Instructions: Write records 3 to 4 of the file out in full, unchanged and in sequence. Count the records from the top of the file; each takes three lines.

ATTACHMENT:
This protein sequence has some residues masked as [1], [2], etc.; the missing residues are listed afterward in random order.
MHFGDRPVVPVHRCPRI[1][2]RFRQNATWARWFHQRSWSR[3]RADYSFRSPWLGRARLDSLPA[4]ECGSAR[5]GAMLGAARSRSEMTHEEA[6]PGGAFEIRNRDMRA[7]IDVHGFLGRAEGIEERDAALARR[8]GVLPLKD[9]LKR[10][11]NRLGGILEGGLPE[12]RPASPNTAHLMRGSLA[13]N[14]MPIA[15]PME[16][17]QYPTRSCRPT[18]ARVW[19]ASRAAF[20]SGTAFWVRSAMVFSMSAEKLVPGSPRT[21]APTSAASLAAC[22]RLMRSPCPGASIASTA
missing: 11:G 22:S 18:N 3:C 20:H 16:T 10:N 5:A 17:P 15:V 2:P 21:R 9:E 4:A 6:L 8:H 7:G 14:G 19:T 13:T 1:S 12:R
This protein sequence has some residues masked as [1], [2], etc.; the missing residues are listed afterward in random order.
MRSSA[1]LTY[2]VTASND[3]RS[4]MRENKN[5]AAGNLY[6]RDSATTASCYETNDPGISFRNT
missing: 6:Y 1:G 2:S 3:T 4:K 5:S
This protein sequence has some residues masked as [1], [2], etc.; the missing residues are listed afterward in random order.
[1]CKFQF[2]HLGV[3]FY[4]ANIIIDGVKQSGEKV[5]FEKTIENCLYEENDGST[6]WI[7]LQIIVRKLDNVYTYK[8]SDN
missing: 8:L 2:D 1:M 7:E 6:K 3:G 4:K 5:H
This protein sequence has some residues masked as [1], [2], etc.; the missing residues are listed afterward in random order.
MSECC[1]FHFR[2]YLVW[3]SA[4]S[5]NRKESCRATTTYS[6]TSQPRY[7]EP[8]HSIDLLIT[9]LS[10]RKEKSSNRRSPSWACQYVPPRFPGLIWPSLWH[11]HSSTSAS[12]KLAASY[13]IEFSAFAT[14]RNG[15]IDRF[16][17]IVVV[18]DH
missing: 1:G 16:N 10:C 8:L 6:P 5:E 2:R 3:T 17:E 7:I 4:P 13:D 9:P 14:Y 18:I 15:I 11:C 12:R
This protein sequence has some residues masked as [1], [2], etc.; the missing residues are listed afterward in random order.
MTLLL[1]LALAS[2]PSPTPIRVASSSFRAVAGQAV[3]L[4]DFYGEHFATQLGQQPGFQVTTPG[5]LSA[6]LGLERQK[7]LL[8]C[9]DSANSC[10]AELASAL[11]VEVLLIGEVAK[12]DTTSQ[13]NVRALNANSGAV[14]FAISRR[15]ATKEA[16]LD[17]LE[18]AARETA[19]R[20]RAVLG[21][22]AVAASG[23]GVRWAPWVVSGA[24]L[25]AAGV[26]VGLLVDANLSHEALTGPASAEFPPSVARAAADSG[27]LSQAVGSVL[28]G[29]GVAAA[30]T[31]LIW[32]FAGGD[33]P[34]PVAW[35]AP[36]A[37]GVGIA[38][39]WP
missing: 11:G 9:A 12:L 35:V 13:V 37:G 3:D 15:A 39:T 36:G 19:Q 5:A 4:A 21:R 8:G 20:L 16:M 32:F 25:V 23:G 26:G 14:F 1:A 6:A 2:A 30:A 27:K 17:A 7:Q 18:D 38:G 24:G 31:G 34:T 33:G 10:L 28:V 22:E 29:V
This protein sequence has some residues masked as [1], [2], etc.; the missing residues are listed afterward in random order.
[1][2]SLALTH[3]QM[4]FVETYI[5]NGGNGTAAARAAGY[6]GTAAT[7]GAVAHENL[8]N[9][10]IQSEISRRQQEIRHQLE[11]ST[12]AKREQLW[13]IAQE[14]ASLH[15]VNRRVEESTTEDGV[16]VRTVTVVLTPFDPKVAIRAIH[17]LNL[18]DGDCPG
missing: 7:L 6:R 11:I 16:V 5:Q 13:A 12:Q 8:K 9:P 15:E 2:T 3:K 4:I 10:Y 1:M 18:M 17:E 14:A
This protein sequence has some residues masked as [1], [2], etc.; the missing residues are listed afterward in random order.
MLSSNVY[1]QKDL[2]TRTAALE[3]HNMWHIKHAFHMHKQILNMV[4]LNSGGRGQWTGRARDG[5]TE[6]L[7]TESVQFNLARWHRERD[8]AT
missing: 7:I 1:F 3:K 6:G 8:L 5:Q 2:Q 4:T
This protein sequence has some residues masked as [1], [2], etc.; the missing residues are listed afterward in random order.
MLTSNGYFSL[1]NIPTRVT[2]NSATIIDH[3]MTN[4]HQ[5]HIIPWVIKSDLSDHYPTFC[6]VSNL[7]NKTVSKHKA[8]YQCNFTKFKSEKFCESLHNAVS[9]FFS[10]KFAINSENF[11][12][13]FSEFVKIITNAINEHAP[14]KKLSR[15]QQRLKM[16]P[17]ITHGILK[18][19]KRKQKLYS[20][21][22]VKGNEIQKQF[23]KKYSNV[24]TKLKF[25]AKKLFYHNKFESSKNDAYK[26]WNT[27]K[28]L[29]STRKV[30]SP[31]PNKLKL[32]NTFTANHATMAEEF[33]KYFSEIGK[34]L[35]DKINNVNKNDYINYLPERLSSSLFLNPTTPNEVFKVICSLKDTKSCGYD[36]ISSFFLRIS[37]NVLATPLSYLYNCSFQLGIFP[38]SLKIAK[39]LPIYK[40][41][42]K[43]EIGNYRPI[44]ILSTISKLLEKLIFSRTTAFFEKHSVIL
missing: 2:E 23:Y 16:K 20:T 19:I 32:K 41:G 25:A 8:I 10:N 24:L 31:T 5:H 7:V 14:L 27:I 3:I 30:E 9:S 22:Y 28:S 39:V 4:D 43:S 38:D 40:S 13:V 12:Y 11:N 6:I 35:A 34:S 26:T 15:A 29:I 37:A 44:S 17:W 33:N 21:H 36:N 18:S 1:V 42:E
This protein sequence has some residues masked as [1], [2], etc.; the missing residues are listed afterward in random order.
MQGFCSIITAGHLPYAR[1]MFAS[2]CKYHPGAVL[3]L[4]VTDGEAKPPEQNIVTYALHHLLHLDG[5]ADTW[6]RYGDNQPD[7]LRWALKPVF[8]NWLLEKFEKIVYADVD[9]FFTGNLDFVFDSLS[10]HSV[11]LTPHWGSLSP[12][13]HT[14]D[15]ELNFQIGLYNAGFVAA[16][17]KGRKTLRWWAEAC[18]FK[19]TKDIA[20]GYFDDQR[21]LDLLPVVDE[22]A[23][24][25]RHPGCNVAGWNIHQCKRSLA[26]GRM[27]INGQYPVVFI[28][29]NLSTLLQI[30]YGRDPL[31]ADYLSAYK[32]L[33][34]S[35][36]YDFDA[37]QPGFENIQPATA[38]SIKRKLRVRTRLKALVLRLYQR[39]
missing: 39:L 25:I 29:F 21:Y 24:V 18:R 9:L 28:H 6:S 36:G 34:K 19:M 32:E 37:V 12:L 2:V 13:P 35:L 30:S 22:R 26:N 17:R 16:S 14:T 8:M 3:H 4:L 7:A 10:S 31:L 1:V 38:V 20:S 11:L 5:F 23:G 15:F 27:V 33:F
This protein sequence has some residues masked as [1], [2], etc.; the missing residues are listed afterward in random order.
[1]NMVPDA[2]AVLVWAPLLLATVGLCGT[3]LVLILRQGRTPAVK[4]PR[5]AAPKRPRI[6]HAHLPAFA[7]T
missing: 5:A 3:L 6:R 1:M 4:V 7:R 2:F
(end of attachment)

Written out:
This protein sequence has some residues masked as [1], [2], etc.; the missing residues are listed afterward in random order.
[1]CKFQF[2]HLGV[3]FY[4]ANIIIDGVKQSGEKV[5]FEKTIENCLYEENDGST[6]WI[7]LQIIVRKLDNVYTYK[8]SDN
missing: 8:L 2:D 1:M 7:E 6:K 3:G 4:K 5:H
This protein sequence has some residues masked as [1], [2], etc.; the missing residues are listed afterward in random order.
MSECC[1]FHFR[2]YLVW[3]SA[4]S[5]NRKESCRATTTYS[6]TSQPRY[7]EP[8]HSIDLLIT[9]LS[10]RKEKSSNRRSPSWACQYVPPRFPGLIWPSLWH[11]HSSTSAS[12]KLAASY[13]IEFSAFAT[14]RNG[15]IDRF[16][17]IVVV[18]DH
missing: 1:G 16:N 10:C 8:L 6:P 5:E 2:R 3:T 17:E 7:I 4:P 13:D 9:P 14:Y 18:I 15:I 11:C 12:R